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Every Friday by Dan Yaccarino

Every FridayThis is a sweet slice of life story. Every Friday a father and son spend the morning together. They slowly walk down the street taking in everything around them until they reach the local diner. They eat pancakes, talk about anything and watch people walk by. Such a simple tradition can lead to a life rich with memories and a special bond between parent and child. This book makes you want to give the gift of time and ritual to the ones you love.

 
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Posted by on April 21, 2011 in Book Reviews, Children's

 

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17 Things I’m Not Allowed To Do Anymore by Jenny Offill & Nancy Carpenter

17 Things I'm Not Allowed To Do Anymore“I had an idea to staple my brother’s hair to his pillow. I am not allowed to use the stapler anymore.”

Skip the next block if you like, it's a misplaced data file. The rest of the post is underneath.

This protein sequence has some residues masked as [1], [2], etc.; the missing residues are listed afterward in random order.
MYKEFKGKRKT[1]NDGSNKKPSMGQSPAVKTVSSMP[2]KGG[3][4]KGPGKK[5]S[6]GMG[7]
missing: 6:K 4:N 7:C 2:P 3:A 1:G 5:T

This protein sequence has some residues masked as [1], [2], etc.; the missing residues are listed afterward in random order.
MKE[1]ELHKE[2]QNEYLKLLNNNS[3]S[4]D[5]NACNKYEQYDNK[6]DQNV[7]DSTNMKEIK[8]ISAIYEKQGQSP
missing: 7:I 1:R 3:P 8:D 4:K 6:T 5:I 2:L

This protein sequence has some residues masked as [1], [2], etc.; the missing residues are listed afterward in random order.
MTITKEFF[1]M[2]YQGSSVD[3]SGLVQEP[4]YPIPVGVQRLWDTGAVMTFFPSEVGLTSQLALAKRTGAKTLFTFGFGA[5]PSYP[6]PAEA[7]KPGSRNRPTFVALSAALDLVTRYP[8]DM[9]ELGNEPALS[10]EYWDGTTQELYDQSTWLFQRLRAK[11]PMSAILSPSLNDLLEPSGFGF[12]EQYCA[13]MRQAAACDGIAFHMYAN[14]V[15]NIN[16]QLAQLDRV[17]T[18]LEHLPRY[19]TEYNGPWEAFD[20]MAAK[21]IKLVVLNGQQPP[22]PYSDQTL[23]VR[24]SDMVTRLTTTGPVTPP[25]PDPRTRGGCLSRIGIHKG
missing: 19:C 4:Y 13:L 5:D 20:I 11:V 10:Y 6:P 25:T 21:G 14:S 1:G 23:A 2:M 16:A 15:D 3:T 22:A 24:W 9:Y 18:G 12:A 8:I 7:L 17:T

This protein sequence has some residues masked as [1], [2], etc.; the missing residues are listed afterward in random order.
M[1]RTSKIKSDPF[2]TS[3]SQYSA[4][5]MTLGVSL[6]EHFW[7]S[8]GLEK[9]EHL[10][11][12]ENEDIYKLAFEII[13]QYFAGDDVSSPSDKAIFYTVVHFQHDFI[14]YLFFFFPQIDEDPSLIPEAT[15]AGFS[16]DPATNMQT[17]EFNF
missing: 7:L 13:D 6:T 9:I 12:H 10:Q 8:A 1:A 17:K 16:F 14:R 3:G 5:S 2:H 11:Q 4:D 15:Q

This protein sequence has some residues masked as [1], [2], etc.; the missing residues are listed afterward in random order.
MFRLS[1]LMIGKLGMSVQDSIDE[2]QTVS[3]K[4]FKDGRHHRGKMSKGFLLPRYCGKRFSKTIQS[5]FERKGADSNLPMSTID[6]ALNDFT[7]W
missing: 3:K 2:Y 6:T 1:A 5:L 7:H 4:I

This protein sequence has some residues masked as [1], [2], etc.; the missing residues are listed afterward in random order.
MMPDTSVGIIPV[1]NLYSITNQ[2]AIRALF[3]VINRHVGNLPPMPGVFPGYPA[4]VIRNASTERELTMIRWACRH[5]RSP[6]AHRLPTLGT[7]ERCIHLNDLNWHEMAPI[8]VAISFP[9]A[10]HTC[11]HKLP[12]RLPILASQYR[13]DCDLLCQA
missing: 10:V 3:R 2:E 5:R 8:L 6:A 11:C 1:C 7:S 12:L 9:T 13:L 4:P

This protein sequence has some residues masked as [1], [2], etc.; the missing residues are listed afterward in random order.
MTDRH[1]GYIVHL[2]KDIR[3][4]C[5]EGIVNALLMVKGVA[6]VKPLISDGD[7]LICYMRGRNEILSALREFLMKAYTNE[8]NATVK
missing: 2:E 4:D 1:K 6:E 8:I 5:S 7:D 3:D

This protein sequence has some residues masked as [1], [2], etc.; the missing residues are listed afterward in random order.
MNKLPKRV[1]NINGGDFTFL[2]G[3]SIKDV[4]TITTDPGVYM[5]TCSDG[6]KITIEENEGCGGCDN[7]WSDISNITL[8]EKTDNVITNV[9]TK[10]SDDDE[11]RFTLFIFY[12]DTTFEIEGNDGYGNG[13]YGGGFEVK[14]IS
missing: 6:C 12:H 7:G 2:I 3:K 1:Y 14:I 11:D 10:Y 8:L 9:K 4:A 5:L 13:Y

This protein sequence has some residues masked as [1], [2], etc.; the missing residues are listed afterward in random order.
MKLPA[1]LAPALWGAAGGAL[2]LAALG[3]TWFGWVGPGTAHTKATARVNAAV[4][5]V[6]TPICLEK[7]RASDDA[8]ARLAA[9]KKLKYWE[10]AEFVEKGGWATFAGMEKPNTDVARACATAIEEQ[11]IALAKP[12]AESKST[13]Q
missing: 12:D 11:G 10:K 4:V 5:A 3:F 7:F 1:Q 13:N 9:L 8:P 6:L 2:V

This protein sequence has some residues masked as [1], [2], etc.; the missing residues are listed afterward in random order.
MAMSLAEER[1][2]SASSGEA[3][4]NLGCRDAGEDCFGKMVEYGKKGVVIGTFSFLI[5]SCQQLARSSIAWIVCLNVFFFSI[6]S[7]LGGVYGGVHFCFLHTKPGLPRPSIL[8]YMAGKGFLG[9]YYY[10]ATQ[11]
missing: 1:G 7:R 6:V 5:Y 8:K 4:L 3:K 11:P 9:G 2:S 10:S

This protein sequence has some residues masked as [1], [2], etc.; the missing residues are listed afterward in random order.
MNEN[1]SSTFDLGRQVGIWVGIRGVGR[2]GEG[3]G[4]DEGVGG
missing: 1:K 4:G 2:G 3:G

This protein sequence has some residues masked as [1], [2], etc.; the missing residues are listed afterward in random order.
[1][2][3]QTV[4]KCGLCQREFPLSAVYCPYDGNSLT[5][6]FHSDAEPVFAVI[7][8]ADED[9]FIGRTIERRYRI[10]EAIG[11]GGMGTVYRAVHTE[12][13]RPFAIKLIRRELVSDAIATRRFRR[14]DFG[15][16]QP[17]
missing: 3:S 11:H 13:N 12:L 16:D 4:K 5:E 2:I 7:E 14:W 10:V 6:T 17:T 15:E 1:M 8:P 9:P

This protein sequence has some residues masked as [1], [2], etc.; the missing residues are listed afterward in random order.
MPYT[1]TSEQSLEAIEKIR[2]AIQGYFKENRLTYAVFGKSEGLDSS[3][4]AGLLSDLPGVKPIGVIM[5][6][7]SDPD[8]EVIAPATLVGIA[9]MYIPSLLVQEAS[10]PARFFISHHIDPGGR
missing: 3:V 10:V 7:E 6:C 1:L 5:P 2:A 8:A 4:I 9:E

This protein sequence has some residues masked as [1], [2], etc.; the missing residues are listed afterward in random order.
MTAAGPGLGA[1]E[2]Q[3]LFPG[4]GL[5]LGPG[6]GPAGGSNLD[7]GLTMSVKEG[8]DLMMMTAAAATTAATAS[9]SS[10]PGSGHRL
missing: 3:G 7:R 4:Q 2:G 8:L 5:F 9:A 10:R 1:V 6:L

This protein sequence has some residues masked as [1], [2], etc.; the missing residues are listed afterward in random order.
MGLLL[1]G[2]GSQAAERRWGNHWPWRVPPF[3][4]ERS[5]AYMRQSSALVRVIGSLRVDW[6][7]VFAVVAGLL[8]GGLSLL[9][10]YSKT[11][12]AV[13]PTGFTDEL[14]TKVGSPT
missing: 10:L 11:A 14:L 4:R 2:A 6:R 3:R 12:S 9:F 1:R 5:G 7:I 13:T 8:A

“I had an idea to walk backwards all the way to school. I am not allowed to walk backwards to school anymore.”

“I had an idea to do my George Washington report on beavers instead. I am not allowed to do reports on beavers anymore.”

This is a fabulous story of a curious child whose constant experimentation gets her in trouble. She is obsessed with beavers and taunting her little brother. Her imagination is both naughty and brilliant. The adult expressions of frustration are priceless and the simple text is hilarious. Recommended for ages 7 – 90 yrs, because adults will enjoy this picture book as much as children.